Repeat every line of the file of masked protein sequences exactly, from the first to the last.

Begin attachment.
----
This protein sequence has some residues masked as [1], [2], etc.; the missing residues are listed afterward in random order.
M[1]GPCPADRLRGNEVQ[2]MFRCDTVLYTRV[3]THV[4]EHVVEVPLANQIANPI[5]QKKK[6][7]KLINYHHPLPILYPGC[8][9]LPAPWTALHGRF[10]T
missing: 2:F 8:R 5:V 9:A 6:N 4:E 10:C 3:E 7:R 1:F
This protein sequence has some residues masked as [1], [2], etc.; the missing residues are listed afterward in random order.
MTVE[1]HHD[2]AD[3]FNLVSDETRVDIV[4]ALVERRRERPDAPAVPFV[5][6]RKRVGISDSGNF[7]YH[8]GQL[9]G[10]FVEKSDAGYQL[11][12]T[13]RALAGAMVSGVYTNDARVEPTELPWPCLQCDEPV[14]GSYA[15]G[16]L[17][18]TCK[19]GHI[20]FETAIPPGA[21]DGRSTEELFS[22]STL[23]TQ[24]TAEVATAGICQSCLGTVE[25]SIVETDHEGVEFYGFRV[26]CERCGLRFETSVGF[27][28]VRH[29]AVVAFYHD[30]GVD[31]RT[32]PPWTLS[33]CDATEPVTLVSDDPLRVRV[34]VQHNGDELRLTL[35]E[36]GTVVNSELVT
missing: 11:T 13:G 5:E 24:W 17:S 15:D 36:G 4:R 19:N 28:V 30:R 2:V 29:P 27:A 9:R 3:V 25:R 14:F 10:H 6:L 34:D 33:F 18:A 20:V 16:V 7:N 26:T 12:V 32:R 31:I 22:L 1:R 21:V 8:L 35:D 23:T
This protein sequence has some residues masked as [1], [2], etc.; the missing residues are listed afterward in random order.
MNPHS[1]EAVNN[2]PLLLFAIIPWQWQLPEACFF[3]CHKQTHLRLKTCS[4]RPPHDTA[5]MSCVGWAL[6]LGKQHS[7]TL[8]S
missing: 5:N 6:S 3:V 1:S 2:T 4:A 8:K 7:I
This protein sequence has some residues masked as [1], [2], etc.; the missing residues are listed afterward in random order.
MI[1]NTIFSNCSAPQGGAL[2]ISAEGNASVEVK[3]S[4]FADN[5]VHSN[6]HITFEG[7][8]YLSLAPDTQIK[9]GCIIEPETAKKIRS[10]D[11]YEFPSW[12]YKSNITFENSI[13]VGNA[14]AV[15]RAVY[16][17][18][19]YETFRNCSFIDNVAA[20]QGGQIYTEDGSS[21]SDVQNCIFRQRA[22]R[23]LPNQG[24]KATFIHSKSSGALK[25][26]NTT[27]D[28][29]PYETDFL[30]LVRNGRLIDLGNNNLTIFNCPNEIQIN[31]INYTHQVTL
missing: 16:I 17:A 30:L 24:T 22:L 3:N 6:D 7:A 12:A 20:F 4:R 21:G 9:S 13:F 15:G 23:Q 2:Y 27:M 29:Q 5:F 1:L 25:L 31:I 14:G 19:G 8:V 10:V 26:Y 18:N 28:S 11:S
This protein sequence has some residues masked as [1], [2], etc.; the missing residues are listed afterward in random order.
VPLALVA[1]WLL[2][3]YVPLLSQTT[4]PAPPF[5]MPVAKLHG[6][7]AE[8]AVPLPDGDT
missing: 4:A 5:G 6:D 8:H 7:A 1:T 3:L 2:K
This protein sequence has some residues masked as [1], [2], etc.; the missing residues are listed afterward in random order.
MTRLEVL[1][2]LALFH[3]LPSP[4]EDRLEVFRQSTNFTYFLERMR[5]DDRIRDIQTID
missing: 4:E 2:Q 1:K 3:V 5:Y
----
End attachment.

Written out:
This protein sequence has some residues masked as [1], [2], etc.; the missing residues are listed afterward in random order.
M[1]GPCPADRLRGNEVQ[2]MFRCDTVLYTRV[3]THV[4]EHVVEVPLANQIANPI[5]QKKK[6][7]KLINYHHPLPILYPGC[8][9]LPAPWTALHGRF[10]T
missing: 2:F 8:R 5:V 9:A 6:N 4:E 10:C 3:E 7:R 1:F
This protein sequence has some residues masked as [1], [2], etc.; the missing residues are listed afterward in random order.
MTVE[1]HHD[2]AD[3]FNLVSDETRVDIV[4]ALVERRRERPDAPAVPFV[5][6]RKRVGISDSGNF[7]YH[8]GQL[9]G[10]FVEKSDAGYQL[11][12]T[13]RALAGAMVSGVYTNDARVEPTELPWPCLQCDEPV[14]GSYA[15]G[16]L[17][18]TCK[19]GHI[20]FETAIPPGA[21]DGRSTEELFS[22]STL[23]TQ[24]TAEVATAGICQSCLGTVE[25]SIVETDHEGVEFYGFRV[26]CERCGLRFETSVGF[27][28]VRH[29]AVVAFYHD[30]GVD[31]RT[32]PPWTLS[33]CDATEPVTLVSDDPLRVRV[34]VQHNGDELRLTL[35]E[36]GTVVNSELVT
missing: 11:T 13:G 5:E 24:W 17:S 15:D 36:G 4:R 19:N 28:V 30:R 2:V 29:P 27:A 9:R 3:V 25:R 14:F 10:H 6:L 34:D 33:F 18:A 20:V 16:V 7:N 26:T 12:V 32:R 31:I 22:L 1:R 21:V 8:L 35:D 23:T
This protein sequence has some residues masked as [1], [2], etc.; the missing residues are listed afterward in random order.
MNPHS[1]EAVNN[2]PLLLFAIIPWQWQLPEACFF[3]CHKQTHLRLKTCS[4]RPPHDTA[5]MSCVGWAL[6]LGKQHS[7]TL[8]S
missing: 5:N 6:S 3:V 1:S 2:T 4:A 8:K 7:I
This protein sequence has some residues masked as [1], [2], etc.; the missing residues are listed afterward in random order.
MI[1]NTIFSNCSAPQGGAL[2]ISAEGNASVEVK[3]S[4]FADN[5]VHSN[6]HITFEG[7][8]YLSLAPDTQIK[9]GCIIEPETAKKIRS[10]D[11]YEFPSW[12]YKSNITFENSI[13]VGNA[14]AV[15]RAVY[16][17][18][19]YETFRNCSFIDNVAA[20]QGGQIYTEDGSS[21]SDVQNCIFRQRA[22]R[23]LPNQG[24]KATFIHSKSSGALK[25][26]NTT[27]D[28][29]PYETDFL[30]LVRNGRLIDLGNNNLTIFNCPNEIQIN[31]INYTHQVTL
missing: 16:I 17:A 30:L 24:T 22:L 3:N 6:D 7:A 12:A 20:F 4:R 21:G 9:S 13:F 15:G 23:Q 2:Y 27:M 29:Q 5:F 1:L 25:L 31:I 14:G 19:G 8:V 10:V 26:Y 18:N 28:S 11:S
This protein sequence has some residues masked as [1], [2], etc.; the missing residues are listed afterward in random order.
VPLALVA[1]WLL[2][3]YVPLLSQTT[4]PAPPF[5]MPVAKLHG[6][7]AE[8]AVPLPDGDT
missing: 4:A 5:G 6:D 8:H 7:A 1:T 3:L 2:K
This protein sequence has some residues masked as [1], [2], etc.; the missing residues are listed afterward in random order.
MTRLEVL[1][2]LALFH[3]LPSP[4]EDRLEVFRQSTNFTYFLERMR[5]DDRIRDIQTID
missing: 4:E 2:Q 1:K 3:V 5:Y